One way to support your students’ mental health and well-being is to exercise care when creating your course syllabus. Eberly, Newton, and Wiggins (2001) suggest that syllabi should serve to address three domains of need in higher education: administrative, course development and interpersonal. Unfortunately, most syllabi do not address all three of these domains. “[T]he syllabus is viewed not as a learning tool but as a calendar of events. If more effort was put into constructing the syllabus initially, faculty would find that the stage is better set for the implicit teaching-learning contract on the first day of class, as well as directing course expectations for the remainder of the semester” (Eberly et al., 2001 p. 69).
To empower students to take a more active role in their learning, syllabi can even be created collaboratively (Hudd, 2003). For ideas about how to make a more student-centered syllabus, check out “Syllabus Solutions: Examining Your Syllabi for Evidence of True Student Centeredness.”
Your well-being is a priority in this class – above even learning the content. College and its coursework are difficult for everyone, and this difficulty can become overwhelming. If you are struggling to cope, please reach out to me, the TA, a friend or family member, or another resource. I’m not trained as a professional counselor, but I can help you get the support you need. Here are a few resources that may be helpful:
Please do not hesitate to reach out. My job as an instructor is to help ensure everyone in this class learns, feels cared for, and knows that they belong in this course and at UT.
For more resources related to drafting effective syllabi, see the Center for Teaching and Learning’s An Effective Syllabus page.
For more information about required and recommended syllabus components, see the UT Provost’s Office Your Syllabus at UT Austin page.
Check out this sample syllabus to see how one UT professor effectively incorporates inclusive language that supports student well-being and promotes a growth mindset.
Here’s a Quick Response Card with recommendations and resources for responding to students in distress.
The syllabus, like the information at the end, when it’s copy and pasted, and it’s the same regarding disabilities, religious service, mental health, whatever, I don’t feel comfortable talking because I have to have this conversation with all of my professors at the beginning of every semester, and some of them I straight up just never tell them about what I need if it’s copy and pasted because I know how that conversation’s going to go, and it usually does not go well. But if they put in a personal note of how open they are and what they’re willing to do, then it’s a lot better. I think that is not something that ever should be copy and pasted, saying how much they give attention to disabilities because it’s really, really hard for students to be able to talk to professors about it, and if you couldn’t even take the time to write out “come see me,” then it’s just like I don’t want to talk to you about this.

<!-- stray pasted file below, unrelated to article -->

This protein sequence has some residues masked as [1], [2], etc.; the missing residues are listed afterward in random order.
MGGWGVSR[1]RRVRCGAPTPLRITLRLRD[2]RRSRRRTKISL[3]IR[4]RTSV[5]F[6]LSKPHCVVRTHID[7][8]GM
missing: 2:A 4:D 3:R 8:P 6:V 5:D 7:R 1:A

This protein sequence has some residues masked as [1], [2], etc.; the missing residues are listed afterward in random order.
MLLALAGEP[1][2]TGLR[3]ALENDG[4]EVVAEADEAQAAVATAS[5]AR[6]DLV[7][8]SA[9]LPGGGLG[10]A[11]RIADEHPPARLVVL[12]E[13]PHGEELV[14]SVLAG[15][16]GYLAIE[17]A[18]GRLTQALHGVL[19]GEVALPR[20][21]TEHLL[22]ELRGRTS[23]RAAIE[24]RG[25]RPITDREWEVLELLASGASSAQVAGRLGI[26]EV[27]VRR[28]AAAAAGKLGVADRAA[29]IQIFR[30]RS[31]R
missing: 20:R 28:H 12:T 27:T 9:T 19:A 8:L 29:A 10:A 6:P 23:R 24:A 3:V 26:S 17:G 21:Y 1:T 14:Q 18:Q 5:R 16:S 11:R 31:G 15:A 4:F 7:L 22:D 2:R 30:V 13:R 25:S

Altman, H. B., & Cashin, W. E. (1992). Writing a Syllabus. IDEA Paper No. 27. Retrieved from https://eric.ed.gov/?id=ED395539
Dechavez, Y. (October 2018). It’s Time to Decolonize that Syllabus. Los Angeles Times.
Eberly, M. B., Newton, S. E., & Wiggins, R. A. (2001). The Syllabus as a Tool for Student-Centered Learning. The Journal of General Education, 50(1), 56–74. https://doi.org/10.1353/jge.2001.0003
Gurung, R. A. R., & Galardi, N. R. (2021). Syllabus Tone, More Than Mental Health Statements, Influence Intentions to Seek Help. Teaching of Psychology. https://doi.org/10.1177/0098628321994632
Hudd, S. S. (2003). Syllabus under Construction: Involving Students in the Creation of Class Assignments. Teaching Sociology, 31(2), 195–202. https://doi.org/10.2307/3211308
Supiano, B. (March 2021). Teaching: How Your Syllabus Can Encourage Students to Ask for Help. The Chronicle of Higher Education (Teaching Newsletter).
Weimer, M. (January 2018). As You’re Preparing the Syllabus… Faculty Focus.
Various articles from Faculty Focus about effective syllabus creation.